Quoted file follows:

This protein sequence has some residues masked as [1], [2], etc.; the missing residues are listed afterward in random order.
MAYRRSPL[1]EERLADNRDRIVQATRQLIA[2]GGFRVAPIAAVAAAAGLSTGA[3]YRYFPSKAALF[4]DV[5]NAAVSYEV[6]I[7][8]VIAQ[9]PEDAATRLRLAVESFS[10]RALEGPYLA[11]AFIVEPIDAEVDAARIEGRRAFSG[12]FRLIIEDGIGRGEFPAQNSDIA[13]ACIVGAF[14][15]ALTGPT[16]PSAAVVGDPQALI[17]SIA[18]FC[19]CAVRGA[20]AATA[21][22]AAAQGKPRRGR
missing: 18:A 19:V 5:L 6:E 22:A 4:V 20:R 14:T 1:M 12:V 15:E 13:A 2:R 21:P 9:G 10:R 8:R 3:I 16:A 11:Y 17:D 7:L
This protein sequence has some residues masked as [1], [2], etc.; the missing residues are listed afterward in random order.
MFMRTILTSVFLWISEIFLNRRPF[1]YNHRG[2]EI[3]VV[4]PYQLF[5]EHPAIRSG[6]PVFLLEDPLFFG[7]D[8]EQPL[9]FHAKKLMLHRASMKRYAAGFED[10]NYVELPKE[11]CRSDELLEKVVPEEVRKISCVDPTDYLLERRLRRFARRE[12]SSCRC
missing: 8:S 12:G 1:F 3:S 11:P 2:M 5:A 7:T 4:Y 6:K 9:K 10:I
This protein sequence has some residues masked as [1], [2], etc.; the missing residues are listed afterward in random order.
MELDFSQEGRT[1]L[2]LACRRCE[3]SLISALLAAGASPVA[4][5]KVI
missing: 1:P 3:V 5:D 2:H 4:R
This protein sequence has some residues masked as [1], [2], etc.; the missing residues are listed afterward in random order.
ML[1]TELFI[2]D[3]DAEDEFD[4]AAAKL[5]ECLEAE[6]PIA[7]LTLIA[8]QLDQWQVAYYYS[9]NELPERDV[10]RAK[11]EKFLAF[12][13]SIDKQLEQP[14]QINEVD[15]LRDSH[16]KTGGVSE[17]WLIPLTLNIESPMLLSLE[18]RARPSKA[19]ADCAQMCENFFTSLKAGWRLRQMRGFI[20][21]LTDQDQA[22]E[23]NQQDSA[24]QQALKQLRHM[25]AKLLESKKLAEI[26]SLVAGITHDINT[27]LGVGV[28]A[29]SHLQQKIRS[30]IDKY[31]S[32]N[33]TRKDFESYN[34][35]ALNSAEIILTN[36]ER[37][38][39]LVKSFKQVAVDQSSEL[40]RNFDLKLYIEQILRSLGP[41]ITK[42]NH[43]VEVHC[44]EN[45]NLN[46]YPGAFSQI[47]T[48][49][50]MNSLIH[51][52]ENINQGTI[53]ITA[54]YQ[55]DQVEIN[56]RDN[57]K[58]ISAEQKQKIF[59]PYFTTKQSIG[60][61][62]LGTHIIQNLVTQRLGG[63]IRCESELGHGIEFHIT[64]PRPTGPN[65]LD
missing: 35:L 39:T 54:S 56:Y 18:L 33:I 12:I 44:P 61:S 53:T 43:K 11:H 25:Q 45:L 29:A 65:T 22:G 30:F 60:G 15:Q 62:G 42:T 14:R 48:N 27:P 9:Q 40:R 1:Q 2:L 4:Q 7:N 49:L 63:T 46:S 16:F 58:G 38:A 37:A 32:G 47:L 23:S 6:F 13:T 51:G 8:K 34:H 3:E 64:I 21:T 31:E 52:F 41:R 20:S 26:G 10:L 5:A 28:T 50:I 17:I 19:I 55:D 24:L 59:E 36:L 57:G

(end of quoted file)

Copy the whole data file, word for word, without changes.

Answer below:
This protein sequence has some residues masked as [1], [2], etc.; the missing residues are listed afterward in random order.
MAYRRSPL[1]EERLADNRDRIVQATRQLIA[2]GGFRVAPIAAVAAAAGLSTGA[3]YRYFPSKAALF[4]DV[5]NAAVSYEV[6]I[7][8]VIAQ[9]PEDAATRLRLAVESFS[10]RALEGPYLA[11]AFIVEPIDAEVDAARIEGRRAFSG[12]FRLIIEDGIGRGEFPAQNSDIA[13]ACIVGAF[14][15]ALTGPT[16]PSAAVVGDPQALI[17]SIA[18]FC[19]CAVRGA[20]AATA[21][22]AAAQGKPRRGR
missing: 18:A 19:V 5:L 6:E 22:A 4:V 20:R 14:T 1:M 12:V 15:E 13:A 2:R 21:P 9:G 10:R 8:R 3:I 16:A 11:Y 17:D 7:L
This protein sequence has some residues masked as [1], [2], etc.; the missing residues are listed afterward in random order.
MFMRTILTSVFLWISEIFLNRRPF[1]YNHRG[2]EI[3]VV[4]PYQLF[5]EHPAIRSG[6]PVFLLEDPLFFG[7]D[8]EQPL[9]FHAKKLMLHRASMKRYAAGFED[10]NYVELPKE[11]CRSDELLEKVVPEEVRKISCVDPTDYLLERRLRRFARRE[12]SSCRC
missing: 8:S 12:G 1:F 3:S 11:P 2:M 5:A 7:T 4:Y 6:K 9:K 10:I
This protein sequence has some residues masked as [1], [2], etc.; the missing residues are listed afterward in random order.
MELDFSQEGRT[1]L[2]LACRRCE[3]SLISALLAAGASPVA[4][5]KVI
missing: 1:P 3:V 5:D 2:H 4:R
This protein sequence has some residues masked as [1], [2], etc.; the missing residues are listed afterward in random order.
ML[1]TELFI[2]D[3]DAEDEFD[4]AAAKL[5]ECLEAE[6]PIA[7]LTLIA[8]QLDQWQVAYYYS[9]NELPERDV[10]RAK[11]EKFLAF[12][13]SIDKQLEQP[14]QINEVD[15]LRDSH[16]KTGGVSE[17]WLIPLTLNIESPMLLSLE[18]RARPSKA[19]ADCAQMCENFFTSLKAGWRLRQMRGFI[20][21]LTDQDQA[22]E[23]NQQDSA[24]QQALKQLRHM[25]AKLLESKKLAEI[26]SLVAGITHDINT[27]LGVGV[28]A[29]SHLQQKIRS[30]IDKY[31]S[32]N[33]TRKDFESYN[34][35]ALNSAEIILTN[36]ER[37][38][39]LVKSFKQVAVDQSSEL[40]RNFDLKLYIEQILRSLGP[41]ITK[42]NH[43]VEVHC[44]EN[45]NLN[46]YPGAFSQI[47]T[48][49][50]MNSLIH[51][52]ENINQGTI[53]ITA[54]YQ[55]DQVEIN[56]RDN[57]K[58]ISAEQKQKIF[59]PYFTTKQSIG[60][61][62]LGTHIIQNLVTQRLGG[63]IRCESELGHGIEFHIT[64]PRPTGPN[65]LD
missing: 35:L 39:T 54:S 56:Y 18:L 33:I 12:I 44:P 61:S 53:T 43:K 11:H 25:Q 45:L 29:A 65:T 22:G 30:F 60:G 15:Q 62:G 42:T 14:R 48:N 27:P 9:Q 40:R 1:Q 2:L 4:Q 7:N 49:L 63:T 46:S 16:F 58:G 38:A 37:A 32:G 47:L 23:S 6:F 13:T 51:G 8:K 34:H 3:E 64:I 21:T 31:E 52:F 41:R 20:S 26:G 10:L 5:A 28:T 50:I 17:I 19:I 55:D 24:L 59:E 36:L 57:G